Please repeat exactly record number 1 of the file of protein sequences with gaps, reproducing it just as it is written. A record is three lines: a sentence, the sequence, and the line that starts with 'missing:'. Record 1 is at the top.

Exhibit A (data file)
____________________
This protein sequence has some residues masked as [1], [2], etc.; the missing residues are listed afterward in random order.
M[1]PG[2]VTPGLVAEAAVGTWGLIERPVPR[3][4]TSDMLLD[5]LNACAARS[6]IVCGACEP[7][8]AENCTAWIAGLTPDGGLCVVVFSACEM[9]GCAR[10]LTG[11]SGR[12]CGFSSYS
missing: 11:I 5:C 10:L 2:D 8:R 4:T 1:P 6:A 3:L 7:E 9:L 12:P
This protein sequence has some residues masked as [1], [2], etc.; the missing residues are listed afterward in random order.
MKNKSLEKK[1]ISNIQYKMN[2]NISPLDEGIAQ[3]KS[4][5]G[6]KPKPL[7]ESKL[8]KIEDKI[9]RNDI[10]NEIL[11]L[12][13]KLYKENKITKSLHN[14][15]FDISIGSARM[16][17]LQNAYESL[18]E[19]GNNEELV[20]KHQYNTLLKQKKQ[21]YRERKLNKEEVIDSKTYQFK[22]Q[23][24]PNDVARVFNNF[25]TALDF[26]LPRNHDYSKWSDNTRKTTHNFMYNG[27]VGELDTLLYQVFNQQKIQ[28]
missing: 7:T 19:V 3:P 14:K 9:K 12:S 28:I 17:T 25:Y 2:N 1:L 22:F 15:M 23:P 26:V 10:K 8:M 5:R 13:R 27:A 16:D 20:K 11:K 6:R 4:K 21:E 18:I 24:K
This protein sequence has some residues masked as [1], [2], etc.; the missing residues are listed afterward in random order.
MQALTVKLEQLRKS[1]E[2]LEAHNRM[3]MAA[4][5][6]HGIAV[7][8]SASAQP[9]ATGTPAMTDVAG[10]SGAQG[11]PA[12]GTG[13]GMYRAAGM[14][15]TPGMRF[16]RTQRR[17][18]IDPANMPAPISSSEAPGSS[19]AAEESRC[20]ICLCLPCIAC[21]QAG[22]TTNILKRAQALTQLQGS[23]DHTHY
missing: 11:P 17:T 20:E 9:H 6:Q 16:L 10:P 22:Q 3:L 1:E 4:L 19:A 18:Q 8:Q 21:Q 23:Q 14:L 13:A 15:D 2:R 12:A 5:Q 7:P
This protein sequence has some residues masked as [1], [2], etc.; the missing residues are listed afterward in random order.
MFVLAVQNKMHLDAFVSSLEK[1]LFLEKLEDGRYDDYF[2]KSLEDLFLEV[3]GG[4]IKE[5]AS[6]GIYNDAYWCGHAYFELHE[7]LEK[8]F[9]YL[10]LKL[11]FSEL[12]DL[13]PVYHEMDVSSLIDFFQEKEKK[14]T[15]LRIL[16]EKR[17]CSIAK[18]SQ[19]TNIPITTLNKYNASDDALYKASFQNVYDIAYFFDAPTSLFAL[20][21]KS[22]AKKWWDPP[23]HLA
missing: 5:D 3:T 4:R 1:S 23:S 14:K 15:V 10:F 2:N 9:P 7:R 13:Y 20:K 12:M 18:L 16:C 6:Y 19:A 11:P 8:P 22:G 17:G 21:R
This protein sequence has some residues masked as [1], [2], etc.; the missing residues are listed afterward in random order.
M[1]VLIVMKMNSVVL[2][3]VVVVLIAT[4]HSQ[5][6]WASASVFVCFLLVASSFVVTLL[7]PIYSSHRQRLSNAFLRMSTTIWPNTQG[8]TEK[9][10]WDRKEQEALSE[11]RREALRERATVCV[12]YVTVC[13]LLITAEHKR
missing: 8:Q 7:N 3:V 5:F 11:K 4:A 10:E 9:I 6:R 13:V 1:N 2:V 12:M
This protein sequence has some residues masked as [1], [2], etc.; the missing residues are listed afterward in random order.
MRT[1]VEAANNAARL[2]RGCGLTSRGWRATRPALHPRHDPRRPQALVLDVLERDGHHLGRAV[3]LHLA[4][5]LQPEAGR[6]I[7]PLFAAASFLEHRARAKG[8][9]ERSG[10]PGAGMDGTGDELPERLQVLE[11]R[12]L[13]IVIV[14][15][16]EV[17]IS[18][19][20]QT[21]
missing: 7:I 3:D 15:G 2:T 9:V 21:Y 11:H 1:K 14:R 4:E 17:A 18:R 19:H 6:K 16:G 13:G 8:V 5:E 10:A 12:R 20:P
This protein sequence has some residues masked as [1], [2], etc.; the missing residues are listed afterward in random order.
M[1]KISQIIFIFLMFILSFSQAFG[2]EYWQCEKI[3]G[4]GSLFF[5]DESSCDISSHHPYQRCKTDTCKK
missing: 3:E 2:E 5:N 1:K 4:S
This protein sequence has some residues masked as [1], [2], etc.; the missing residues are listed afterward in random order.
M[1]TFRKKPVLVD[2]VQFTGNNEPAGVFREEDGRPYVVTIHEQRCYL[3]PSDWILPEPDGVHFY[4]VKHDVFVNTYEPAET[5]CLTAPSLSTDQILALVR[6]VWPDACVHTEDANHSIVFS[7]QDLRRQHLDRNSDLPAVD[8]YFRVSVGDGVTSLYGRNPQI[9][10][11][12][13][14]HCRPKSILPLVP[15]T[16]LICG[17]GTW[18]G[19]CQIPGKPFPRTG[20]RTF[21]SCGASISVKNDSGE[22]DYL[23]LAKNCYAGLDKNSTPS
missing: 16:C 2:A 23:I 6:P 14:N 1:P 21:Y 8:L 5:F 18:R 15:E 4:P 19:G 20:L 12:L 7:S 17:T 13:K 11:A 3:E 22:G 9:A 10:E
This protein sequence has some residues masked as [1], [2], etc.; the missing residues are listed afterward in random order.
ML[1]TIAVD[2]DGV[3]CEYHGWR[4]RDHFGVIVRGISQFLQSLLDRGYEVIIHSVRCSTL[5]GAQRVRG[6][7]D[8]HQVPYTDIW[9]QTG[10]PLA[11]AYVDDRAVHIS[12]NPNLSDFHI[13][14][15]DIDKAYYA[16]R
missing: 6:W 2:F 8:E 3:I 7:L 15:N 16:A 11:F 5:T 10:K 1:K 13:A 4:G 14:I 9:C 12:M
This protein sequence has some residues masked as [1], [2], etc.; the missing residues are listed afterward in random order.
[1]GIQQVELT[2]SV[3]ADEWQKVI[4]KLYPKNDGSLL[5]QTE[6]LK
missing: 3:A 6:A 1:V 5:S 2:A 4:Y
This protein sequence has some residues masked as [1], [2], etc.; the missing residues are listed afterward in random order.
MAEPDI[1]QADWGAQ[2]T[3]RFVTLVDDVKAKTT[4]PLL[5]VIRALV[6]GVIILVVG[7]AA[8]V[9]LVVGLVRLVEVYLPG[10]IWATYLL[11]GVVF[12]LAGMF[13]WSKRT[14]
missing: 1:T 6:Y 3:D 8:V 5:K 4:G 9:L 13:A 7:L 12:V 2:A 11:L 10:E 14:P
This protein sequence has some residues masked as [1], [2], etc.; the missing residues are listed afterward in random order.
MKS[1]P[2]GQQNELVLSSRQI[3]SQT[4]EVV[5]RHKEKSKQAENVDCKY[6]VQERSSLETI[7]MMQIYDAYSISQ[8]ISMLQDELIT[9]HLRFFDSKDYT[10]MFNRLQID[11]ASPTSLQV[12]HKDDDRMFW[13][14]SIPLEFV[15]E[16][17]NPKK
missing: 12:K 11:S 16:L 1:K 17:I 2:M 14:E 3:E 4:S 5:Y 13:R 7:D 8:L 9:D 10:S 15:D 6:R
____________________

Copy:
This protein sequence has some residues masked as [1], [2], etc.; the missing residues are listed afterward in random order.
M[1]PG[2]VTPGLVAEAAVGTWGLIERPVPR[3][4]TSDMLLD[5]LNACAARS[6]IVCGACEP[7][8]AENCTAWIAGLTPDGGLCVVVFSACEM[9]GCAR[10]LTG[11]SGR[12]CGFSSYS
missing: 11:I 5:C 10:L 2:D 8:R 4:T 1:P 6:A 3:L 7:E 9:L 12:P